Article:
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Having your own drag strip, for many drivers, is a dream come true. You can go tear up that quarter-mile anytime you like without worrying about paying entry fees. Plus, you can make some money inviting other local racers to take advantage of your own track. If your dream is to build your own drag strip, what do you need to keep in mind? Read this guide before you cut the ribbon and drop that checkered flag on opening day.
Key Features of a Drag Strip
Drag strips are typically 1,320 feet for organized racing events, although the National Hot Rod Association (NHRA) has tracks that are just 1,000 feet. Some tracks are also 1/8th mile (1056 feet). In any case, they take up a lot of space. If you want your drag strip to look official, you need to include the following features:
- Water Box: This slightly depressed part of the track is where vehicles start their burn-outs to heat up their tires and improve traction. You have to keep the water box wet so the burn-outs don’t damage other vehicle components. Plus, the tire residue is easier to clean up.
- Shutdown Area: At the other end of the track, the shutdown area is a long stretch of pavement where the racers can safely decelerate after crossing the finish line. Most NHRA shutdown areas are 2,000 to 3,000 feet long and have sand pits for maximum safety.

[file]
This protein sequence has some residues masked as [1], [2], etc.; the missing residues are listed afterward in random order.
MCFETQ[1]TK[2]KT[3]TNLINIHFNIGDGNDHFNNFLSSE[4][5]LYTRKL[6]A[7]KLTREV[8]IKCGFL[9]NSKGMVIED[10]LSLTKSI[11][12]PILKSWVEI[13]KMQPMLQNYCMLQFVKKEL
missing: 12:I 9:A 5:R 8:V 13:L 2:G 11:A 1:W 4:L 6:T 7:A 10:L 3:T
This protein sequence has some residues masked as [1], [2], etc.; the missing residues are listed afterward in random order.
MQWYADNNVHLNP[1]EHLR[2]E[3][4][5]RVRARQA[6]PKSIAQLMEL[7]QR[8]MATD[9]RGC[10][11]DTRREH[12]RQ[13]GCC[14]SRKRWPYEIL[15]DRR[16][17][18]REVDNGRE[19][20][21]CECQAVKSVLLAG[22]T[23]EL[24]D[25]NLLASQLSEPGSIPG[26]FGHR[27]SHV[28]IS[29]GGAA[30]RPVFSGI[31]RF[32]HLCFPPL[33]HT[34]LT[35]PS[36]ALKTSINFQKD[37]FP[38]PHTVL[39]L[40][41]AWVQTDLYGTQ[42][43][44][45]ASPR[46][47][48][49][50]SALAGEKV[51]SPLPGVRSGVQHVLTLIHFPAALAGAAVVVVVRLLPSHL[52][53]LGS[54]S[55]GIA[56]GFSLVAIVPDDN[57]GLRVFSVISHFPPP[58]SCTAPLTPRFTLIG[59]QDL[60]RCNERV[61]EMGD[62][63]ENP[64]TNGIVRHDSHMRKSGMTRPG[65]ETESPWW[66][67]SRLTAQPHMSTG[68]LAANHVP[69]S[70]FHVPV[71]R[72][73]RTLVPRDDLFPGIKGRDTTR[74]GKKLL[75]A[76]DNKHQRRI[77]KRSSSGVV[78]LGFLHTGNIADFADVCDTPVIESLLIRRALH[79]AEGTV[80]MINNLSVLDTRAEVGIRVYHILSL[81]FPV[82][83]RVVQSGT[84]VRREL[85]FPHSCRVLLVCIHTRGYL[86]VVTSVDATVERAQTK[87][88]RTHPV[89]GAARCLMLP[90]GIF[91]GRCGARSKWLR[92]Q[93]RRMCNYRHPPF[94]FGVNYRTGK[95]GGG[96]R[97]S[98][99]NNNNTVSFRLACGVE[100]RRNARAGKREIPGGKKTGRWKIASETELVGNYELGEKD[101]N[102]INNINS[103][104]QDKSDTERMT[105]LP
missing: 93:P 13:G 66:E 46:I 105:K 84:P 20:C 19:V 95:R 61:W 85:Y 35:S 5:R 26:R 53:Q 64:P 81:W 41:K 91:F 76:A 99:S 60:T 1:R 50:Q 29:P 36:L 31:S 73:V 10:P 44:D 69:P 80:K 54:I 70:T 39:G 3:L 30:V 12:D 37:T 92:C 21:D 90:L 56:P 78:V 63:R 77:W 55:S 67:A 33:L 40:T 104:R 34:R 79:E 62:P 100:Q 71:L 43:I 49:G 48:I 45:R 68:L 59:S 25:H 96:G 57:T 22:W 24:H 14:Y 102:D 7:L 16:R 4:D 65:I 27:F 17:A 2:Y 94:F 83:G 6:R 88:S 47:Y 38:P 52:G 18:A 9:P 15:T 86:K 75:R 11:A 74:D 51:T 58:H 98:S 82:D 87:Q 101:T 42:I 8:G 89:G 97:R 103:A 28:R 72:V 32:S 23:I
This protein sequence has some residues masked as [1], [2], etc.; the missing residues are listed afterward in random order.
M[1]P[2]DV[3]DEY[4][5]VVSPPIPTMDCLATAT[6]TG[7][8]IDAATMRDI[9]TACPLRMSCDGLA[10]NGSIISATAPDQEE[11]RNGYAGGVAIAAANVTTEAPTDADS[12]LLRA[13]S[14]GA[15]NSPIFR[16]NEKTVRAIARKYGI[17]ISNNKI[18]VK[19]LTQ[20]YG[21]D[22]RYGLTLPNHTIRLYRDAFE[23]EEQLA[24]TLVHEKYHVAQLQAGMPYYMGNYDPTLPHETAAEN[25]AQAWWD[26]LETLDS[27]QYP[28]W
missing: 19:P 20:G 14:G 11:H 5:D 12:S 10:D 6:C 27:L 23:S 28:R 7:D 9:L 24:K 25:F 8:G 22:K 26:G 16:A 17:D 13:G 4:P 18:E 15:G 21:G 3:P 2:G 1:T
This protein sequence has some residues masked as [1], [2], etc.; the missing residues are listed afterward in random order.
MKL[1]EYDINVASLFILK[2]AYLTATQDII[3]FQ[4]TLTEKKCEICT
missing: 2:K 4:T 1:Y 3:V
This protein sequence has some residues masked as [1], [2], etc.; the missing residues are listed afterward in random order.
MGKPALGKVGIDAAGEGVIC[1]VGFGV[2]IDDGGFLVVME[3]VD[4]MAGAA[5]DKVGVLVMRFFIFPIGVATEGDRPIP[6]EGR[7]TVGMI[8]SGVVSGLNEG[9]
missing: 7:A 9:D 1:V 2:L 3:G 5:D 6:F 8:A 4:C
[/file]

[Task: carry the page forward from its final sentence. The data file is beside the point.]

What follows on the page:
- Return Lanes: These additional lanes allow the racers to leave the main track and drive into the pit area or loop their vehicles back around to the starting line.
- Pit Area: The pit area is one of the main attractions, where fans can watch highly skilled mechanics work on the race cars up close.
- Countdown Lights: Every drag strip needs a bright set of countdown lights, also known as “Christmas trees” for their vertical design.
- Fencing with tire walls: Adequate fencing with tire walls around the base is critical for the safety of drag strips and other race tracks. It keeps everything in the track and protecting bystanders from flying debris.
- Lighting: You also need sufficient lighting if you want your drag strip to be fully operational at night.
There are many other features you might want to include. For examas a parking area, bleachers, storage buildings, announcer’s booth and personal decorations. In any case, your drag strip is going to be a serious construction project. Now let’s get into the logistics of planning and building your own drag strip.
Zoning and Policies
The first thing you need to consider before building a drag strip is the issue of zoning and any local policies that might be standing in your way. Areas that are zoned for residential use — even if they haven’t been developed yet — may be off-limits for a commercial construction project like a drag strip.
Local policies like those concerning sound and air pollution, will also need to be considered before you can break ground. Drag strips are inherently noisy, so if you’ve got neighbors close by, they probably won’t want to hear your races.